D&D General So those of us who know later editions yet still play AD&D 2 - what are its draws?

ezo

Where is that Singe?
2E is AD&D but cleaner.

What is there to love about it? Quite a bit IME. The lore, all the support books, the incredible variety of options, the concrete rules, the enormous variety of monsters, the list goes on and on.

Frankly, I've never had an issue with THAC0, some rolls over, some under, etc. However, if TSR had incorporated a more "unified" system (ascending AC, always roll over), I think in many ways it would have done even better and been "cleaner" still.
 

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Clint_L

Legend
I'll always prefer AD&D 1e, because you never forget your first, but objectively speaking 2e keeps most of the good things about 1e while tidying up a lot of the messes and making class balance...not great, but a whole lot better. And there is basically an endless supply of adventure settings and reference books.
 

Zardnaar

Legend
2E is AD&D but cleaner.

What is there to love about it? Quite a bit IME. The lore, all the support books, the incredible variety of options, the concrete rules, the enormous variety of monsters, the list goes on and on.

Frankly, I've never had an issue with THAC0, some rolls over, some under, etc. However, if TSR had incorporated a more "unified" system (ascending AC, always roll over), I think in many ways it would have done even better and been "cleaner" still.

2E using B/X mechanics and ascending AC;).
 

pawsplay

Hero
I don't play currently, but I did voluntarily play a game back in 1994. I wasn't into D&D at that point in time, but then, as now, it was the most popular game, and the most available. Character creation is usually pretty simple. It's fun to comb through books to find cool options in a game that doesn't necessarily offer a lot of customization. Probably the best thing about it is the spells, which are quirky, powerful, and not bounded by artificial constraints of balance.

The last time I played, I rolled up a wizard, making me one of two wizards in an eight-person party. There came to a juncture in the session where we were being pursued by an extraordinary number of goblins. At one point, we were fighting a withdrawal down a narrow hallway. And all at once, I and the other wizard player looked at each other, and we nodded, as we silently agreed what was to be done. He cast grease, causing a whole mess of goblins to start slipping and falling in front of us, and increasing the problem of the bottleneck for our foes. The I cast flaming sphere, at the limit of its range, and rolled the sphere toward us, violently burning a half dozen goblins. There were a few survivors, so the next round, I declared my intention to roll the sphere back the other way. At that point, the DM simply declared we could hear the pitiful, dying screams of goblins as the rest of the mob beat a hasty retreat. The DM apologized to me for previously disparaging the combat utility of flaming sphere, which has a duration of 1 round/level. And that's what it's good about AD&D 2e. Ridiculous, almost cartoon-ishly dangerous scenarios; classic, goony bad guys; brutally efficient use of strange spells; high-fives.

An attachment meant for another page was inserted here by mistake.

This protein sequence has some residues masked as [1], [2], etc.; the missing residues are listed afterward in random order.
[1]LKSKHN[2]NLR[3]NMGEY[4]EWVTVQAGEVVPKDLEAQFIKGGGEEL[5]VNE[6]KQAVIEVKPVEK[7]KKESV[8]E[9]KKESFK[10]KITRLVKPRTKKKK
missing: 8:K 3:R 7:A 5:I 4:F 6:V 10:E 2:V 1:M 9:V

Combat in later editions isn't as deadly, or swingy. In AD&D, failing a saving throw against a fireball often meant something was dead. Flaming sphere in 3e is depressingly survivable, even for goblins, and grease offers a fairly generous saving throw. AD&D is very 1980s, in that a lot of things don't have safety rails that probably should. Any time in later editions the writers went, "Well, that could be abused, let's write in some obvious limitations," AD&D didn't.
 

cbwjm

Seb-wejem